Crimean court sentences Ukrainian journalist to seven years in prison

Reporters Without Borders (RSF) condemns the sham trial that has ended with Ukrainian journalist Iryna Danilovych being sentenced to seven years in prison by a municipal court in Feodosia, in southeastern Crimea, on a charge of making explosives. Hounded by the Russian security authorities since 2016, this journalist must be freed at once, RSF says.

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After a trial that began on 22 August and lasted four months, with several suspensions, the court finally imposed the sentence requested by the prosecution – seven years in prison and a fine of 50,000 roubles (about 650 euros).

“This trial on a charge of manufacturing explosives recalls those of Vladyslav Yesypenko and other Crimean journalists, who have been convicted on similar charges,” said Jeanne Cavelier, the head of RSF’s Eastern Europe and Central Asia desk. “We condemn this sham justice serving the Russian authorities in their political crackdown in the Crimean peninsula since their occupation began in 2014. Iryna Danilovych is one of nine Crimean journalists who are in Russian prisons. We demand their immediate release.”

A nurse by profession, Danilovych had been harassed by the Russian authorities since 2016 in connection with her journalistic coverage of public health issues, especially at the height of the Covid-19 pandemic, when she was posting on social media and reporting for several media outlets including Krym.Realii (the Crimean branch of the US broadcaster Radio Free Europe/Radio Liberty).

Abducted by Russia’s Federal Security Service (FSB) at a bus stop on the outskirts of Koktebel, a small town near Feodosia, on 29 April, she was illegally held incommunicado in the basement of FSB headquarters in Simferopol, the Crimean capital, for eight days, during which her family knew nothing of her whereabouts. Her lawyer says she was subjected to a significant level of psychological and physical pressure during those eight days, after which she was placed in judicial detention on trumped-up explosives charges.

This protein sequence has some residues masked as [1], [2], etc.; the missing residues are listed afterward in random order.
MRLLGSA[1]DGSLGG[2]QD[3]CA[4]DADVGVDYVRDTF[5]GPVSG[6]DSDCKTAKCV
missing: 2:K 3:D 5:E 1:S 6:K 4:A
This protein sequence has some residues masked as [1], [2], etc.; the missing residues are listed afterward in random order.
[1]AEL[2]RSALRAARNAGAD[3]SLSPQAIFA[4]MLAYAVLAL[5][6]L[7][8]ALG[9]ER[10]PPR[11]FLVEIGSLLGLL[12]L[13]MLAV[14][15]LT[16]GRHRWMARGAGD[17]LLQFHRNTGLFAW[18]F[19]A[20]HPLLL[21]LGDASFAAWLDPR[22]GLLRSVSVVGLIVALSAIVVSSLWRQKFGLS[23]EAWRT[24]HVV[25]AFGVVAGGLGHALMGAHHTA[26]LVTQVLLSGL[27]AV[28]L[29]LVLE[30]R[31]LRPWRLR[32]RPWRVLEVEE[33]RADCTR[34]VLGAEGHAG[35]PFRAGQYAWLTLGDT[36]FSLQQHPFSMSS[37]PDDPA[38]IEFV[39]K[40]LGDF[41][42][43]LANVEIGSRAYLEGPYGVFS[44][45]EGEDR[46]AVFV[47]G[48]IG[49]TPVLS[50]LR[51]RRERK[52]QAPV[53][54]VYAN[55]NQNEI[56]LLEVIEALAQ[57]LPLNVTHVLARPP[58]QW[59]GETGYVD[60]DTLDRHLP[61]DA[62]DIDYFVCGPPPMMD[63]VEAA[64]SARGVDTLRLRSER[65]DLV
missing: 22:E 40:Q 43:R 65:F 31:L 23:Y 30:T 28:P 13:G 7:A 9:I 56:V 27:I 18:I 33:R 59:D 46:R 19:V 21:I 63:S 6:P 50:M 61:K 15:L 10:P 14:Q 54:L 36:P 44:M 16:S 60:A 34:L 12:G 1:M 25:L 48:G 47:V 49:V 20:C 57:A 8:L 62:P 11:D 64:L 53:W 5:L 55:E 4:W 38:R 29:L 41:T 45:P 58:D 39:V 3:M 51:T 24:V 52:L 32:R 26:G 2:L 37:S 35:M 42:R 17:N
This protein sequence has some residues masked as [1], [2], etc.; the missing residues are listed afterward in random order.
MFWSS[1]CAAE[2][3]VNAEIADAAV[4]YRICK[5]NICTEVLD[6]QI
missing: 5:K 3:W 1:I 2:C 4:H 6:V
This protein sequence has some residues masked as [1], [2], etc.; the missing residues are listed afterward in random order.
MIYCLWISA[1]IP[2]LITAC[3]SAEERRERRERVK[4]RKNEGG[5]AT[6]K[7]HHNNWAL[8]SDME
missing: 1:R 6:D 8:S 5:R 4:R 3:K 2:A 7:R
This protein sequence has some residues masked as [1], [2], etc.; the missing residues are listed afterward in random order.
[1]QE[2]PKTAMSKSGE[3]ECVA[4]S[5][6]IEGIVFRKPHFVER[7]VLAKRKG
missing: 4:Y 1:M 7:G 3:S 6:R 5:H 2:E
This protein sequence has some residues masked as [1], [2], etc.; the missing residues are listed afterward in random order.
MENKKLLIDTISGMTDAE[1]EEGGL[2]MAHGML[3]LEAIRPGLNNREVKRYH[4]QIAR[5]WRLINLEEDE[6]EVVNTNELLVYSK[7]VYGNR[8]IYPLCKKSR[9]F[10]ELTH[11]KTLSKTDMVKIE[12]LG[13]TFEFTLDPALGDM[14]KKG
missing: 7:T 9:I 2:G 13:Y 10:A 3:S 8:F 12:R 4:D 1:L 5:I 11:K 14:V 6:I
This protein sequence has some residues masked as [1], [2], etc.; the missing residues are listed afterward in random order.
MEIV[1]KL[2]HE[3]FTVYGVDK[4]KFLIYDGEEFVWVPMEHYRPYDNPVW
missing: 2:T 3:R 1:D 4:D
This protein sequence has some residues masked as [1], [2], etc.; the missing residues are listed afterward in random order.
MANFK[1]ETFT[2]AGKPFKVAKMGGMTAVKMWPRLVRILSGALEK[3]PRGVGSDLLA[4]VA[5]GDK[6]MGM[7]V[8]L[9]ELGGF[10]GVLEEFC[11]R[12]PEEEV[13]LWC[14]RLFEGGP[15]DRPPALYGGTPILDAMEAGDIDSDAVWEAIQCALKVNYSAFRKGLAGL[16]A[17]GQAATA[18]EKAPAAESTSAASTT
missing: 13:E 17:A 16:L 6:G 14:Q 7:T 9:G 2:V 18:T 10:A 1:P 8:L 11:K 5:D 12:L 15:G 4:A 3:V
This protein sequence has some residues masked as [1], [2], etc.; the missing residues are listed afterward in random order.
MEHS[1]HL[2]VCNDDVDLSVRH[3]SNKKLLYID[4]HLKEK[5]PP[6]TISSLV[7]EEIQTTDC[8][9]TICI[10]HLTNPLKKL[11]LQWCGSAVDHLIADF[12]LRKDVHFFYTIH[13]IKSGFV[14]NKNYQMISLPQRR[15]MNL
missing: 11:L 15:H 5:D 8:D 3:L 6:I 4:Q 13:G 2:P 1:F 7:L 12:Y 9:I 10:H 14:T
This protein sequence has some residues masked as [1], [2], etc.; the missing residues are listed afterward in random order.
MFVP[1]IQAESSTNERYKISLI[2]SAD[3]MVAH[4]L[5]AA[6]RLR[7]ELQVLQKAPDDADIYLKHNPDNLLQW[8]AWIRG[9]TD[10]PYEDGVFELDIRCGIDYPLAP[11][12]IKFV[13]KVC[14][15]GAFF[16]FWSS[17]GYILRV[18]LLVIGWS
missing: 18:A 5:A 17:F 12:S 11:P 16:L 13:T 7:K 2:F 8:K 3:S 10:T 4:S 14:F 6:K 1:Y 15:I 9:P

Danilovych has never ceased to deny the charges or to denounce the physical violence that accompanied her abduction and the lack of medical care. Her health has become a source of concern as a result of the lack of medical attention, and the trial has to be briefly suspended a few days before the verdict when she fell ill in the courtroom.

The Crimean peninsula’s annexation by Russia has had a very negative impact on local journalists, who have been harassed constantly by the occupying authorities but even more so since Russia’s invasion of Ukraine last February.

In a final statement before the court passed sentence, Danilovych referred to the fate of other victims of enforced disappearances and concluded: “The totalitarian regime does not need those who speak the truth openly. Its prisons are now full.”

In September, RSF filed a complaint with the International Criminal Court and the office of Ukraine’s prosecutor-general about Danilovych’s enforced disappearance and arbitrary detention, and the denial of her right to due process.

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